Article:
U.S. Figure Skating on Saturday announced the women’s team heading to Beijing for the Winter Olympics next month. It will include a top-ranked competitor, who pulled out of the national championships in Nashville this week after a positive coronavirus testing. This is a stark reminder that a resurgent pandemic can still disrupt sports events and lifelong dreams.
“Things happen unfortunately, but it is what it is,” Alysa Liu wrote on social media after her withdrawal on Friday. Despite missing nationals this season, Liu’s strong performance on the international circuit helped her secure a spot at Games. Skaters are selected for the Olympic team based on their body of work over the course of a year — the U.S. national championships in figure skating are not an Olympic trial event, as they are in some other sports.
Also named to the women’s singles team were Mariah Bell, the 25-year-old whose victory on Friday made her the oldest female national singles champion in 95 years, and Karen Chen, 22, a 2018 Olympian who finished second to Bell.
Liu, 16, is among at least six skaters who tested positive this week and withdrew from nationals as the highly contagious Omicron variant drives a new wave of infections around the world — just weeks before the Beijing Games are scheduled to begin. Many of the skaters reported that they took strict measures, including avoiding private lessons at rinks, to avoid such unfortunate outcomes.
Amber Glenn, another skater, tested positive and withdrew “with a heavy heart” from nationals, losing what was her last opportunity to impress the Olympic selection committee. She posted on Instagram that she had taken precautions, including social distancing as well as wearing K95 face masks. She stated that she initially believed her early symptoms were caused by allergies or nerves.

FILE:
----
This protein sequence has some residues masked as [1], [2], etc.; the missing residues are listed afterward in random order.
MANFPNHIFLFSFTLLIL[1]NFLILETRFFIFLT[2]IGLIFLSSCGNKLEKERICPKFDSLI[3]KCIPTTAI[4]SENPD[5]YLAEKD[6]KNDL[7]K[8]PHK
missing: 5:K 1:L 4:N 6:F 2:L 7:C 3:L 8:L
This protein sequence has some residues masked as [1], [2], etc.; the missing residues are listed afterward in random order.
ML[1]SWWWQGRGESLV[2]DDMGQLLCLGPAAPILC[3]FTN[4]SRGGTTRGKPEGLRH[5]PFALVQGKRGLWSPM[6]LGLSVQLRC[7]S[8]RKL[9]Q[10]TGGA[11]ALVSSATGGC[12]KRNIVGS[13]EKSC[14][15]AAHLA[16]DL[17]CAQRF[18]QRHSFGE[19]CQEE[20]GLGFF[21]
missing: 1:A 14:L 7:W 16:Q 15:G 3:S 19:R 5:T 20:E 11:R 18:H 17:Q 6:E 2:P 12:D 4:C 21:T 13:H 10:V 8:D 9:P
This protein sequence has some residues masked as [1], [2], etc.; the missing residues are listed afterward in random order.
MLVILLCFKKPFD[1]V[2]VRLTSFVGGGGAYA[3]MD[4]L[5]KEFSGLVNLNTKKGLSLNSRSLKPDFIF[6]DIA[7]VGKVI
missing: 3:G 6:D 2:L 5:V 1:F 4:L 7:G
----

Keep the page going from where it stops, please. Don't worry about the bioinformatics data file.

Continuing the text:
Brandon Frazier, who is the reigning national pairs champion with Alexa Knierim tested positive on Wednesday, and withdrew his entry from competition. U.S. Figure Skating will announce the United States’ two Olympic pairs teams on Sunday, and Frazier and Knierim said they had petitioned to be selected for the Games.
It is unclear how long it will take potential Olympians who are battling the virus for to feel well enough to ski again or to test negative. This uncertainty is compounded by many athletes who are planning to travel to Beijing in the near future.
China has already announced several measures to prevent the coronavirus from infecting its citizens or Winter Games participants. Chinese officials last month outlined some of the most stringent rules for their citizens who are attending the Games.
Spectators — which were already limited to residents of China — will be allowed to clap, but not shout, in support of athletes. Waiters, cleaners, and other support staff are not allowed to leave Olympic venues in order to visit their families. Any Olympic participants who are traveling to China for the first time will have to spend at most one week in quarantine. Then, they will need to be isolated at home for at least two weeks.
Foreign athletes, trainers, coaches, referees, journalists and a few others will be restricted to a “closed loop” of hotels and sports venues, linked by special buses and trains. Everybody will have to face daily P.C.R. tests.
Yet, Chinese officials admitted that they were ready for the inevitable emergence of infections at the Olympics.
Source: NY Times